Prediction: Florida 70, Butler 60.
Florida’s defense has been underrated all season, and Purdue gave Donovan’s team enough of a scare to prevent the defending champs from taking anyone lightly the rest of the way. Butler will no doubt try to turn this into a halfcourt game, but the Gators run offensive sets with more precision than Maryland, and Al Horford and Joakim Noah are a bit more adept than Ekene Ibekwe and James Gist at finishing plays inside. Butler’s best chance is to force Taurean Green into another sub-par game, and of course they’ll need to bury a ton of threes to win.

No. 3 Oregon vs. No. 7 UNLV
Of Note:
UNLV is the lowest remaining seed in the Tournament; Oregon is one of three teams from the Pac-10 to reach the Sweet 16. Both teams were impressive in their most recent games, with Oregon pummeling the Tournament’s last remaining Cinderella, Winthrop, in Spokane, and UNLV holding off a second-half run by Wisconsin in Chicago.

This game features two players with identical-sounding names. While Oregon’s Joevan Catron goes by his given name, UNLV’s Jo’Van Adams goes by his nickname, “Wink.” Seeing them on the floor shouldn’t lead to any confusion, though—Catron is 6-7, 225 lbs., while Adams is 6-0, 190.

Both teams essentially start four guards and an oversized swingman. There’s a lot of experience on both sides, particularly at the point guard, where seniors Aaron Brooks and Kevin Kruger will face off. But the key perimeter matchup will be UNLV’s Michael Umeh against Oregon’s 5-6 freshman dynamo, Tajuan Porter. Porter’s shot selection is questionable at times, but when he’s hot, there’s no one in the country whom you’d rather watch. Despite his diminutive size, he’s got an uncanny ability to penetrate the lane and release a beautiful 10-foot floater. Given Vegas’ struggles to contain Kammron Taylor in the second half of the Wisconsin game, Porter could be gearing up for another huge performance.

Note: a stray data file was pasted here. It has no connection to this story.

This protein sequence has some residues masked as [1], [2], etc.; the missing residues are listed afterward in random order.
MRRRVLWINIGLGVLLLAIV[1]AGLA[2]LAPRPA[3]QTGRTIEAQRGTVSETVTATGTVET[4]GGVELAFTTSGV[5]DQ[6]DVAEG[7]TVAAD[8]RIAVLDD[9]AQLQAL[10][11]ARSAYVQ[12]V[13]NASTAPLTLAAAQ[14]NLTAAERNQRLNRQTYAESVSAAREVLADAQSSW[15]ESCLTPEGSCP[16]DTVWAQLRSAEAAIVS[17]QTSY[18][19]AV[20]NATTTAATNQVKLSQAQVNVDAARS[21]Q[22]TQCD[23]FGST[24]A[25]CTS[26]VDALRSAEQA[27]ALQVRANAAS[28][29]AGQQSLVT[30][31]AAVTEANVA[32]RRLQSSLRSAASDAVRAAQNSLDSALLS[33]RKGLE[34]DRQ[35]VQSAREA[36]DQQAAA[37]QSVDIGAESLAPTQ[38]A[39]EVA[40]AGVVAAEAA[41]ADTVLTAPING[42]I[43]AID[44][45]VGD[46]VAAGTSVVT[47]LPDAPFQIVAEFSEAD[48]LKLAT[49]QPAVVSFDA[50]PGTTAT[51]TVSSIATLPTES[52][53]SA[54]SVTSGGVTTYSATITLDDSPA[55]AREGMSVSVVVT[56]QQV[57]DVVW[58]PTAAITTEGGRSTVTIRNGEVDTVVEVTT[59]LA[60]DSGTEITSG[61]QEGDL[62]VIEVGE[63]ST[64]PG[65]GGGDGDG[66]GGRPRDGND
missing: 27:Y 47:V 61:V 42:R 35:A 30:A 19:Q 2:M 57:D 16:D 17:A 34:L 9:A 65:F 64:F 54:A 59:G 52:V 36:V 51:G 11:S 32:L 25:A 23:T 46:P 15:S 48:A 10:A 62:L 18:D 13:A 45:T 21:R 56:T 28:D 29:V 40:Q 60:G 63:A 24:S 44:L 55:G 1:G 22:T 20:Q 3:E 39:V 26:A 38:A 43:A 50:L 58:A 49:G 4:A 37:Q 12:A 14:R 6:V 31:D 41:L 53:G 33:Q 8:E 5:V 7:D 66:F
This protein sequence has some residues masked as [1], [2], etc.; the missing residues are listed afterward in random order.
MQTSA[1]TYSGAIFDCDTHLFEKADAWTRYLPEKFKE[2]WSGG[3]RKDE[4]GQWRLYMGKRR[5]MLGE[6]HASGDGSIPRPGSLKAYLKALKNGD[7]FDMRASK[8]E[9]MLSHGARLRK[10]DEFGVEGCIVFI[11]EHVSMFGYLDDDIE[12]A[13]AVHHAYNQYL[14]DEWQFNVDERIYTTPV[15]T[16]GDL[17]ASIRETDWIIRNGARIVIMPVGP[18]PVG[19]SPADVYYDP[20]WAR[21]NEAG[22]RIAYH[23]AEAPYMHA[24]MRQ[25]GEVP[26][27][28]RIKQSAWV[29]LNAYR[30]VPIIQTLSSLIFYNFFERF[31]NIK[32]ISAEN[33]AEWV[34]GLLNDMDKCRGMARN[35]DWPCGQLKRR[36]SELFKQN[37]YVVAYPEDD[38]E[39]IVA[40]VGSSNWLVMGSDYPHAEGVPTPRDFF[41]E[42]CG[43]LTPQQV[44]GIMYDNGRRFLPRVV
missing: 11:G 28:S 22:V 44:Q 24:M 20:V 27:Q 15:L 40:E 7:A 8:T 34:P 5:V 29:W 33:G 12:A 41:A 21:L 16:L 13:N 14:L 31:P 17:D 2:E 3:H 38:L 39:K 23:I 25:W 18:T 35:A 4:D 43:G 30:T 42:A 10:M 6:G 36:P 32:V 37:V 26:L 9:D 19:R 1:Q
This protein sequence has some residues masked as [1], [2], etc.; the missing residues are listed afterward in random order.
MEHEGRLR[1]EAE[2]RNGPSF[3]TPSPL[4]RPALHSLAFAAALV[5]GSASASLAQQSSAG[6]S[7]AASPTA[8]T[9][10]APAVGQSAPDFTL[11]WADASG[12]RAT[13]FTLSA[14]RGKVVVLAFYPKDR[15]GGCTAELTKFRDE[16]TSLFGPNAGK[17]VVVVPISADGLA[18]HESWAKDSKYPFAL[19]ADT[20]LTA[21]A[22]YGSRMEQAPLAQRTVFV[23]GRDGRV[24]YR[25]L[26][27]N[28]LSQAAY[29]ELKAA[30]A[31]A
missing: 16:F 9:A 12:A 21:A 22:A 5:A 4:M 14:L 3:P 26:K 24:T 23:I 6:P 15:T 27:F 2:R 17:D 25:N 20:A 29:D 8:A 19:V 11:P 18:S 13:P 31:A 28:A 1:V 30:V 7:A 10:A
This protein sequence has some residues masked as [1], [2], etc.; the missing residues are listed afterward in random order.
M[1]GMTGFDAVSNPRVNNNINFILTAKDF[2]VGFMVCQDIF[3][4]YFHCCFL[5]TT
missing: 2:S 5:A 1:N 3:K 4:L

Inside, UNLV’s Gaston Essengue has a big advantage over UO’s Maarty Leunen in terms of size and strength, but Leunen’s ability to hit the three could lure the big man out of the paint and allow his teammates to get to the basket with relative ease.

Prediction: Oregon 75, UNLV 74.
We should be in for an entertaining, relatively fast-paced perimeter contest. The Ducks have more offensive weapons than any team UNLV has faced all year, with any of their top players capable of scoring 20+ points. But the Rebels have been rock-solid in late game situations this year, while Oregon has struggled to hold a few leads late—most recently against Miami (OH), a game which they won, but also against Cal and Arizona at the end of the Pac-10 season. This one will probably be won by the team with the final possession—perhaps on an Aaron Brooks jumper.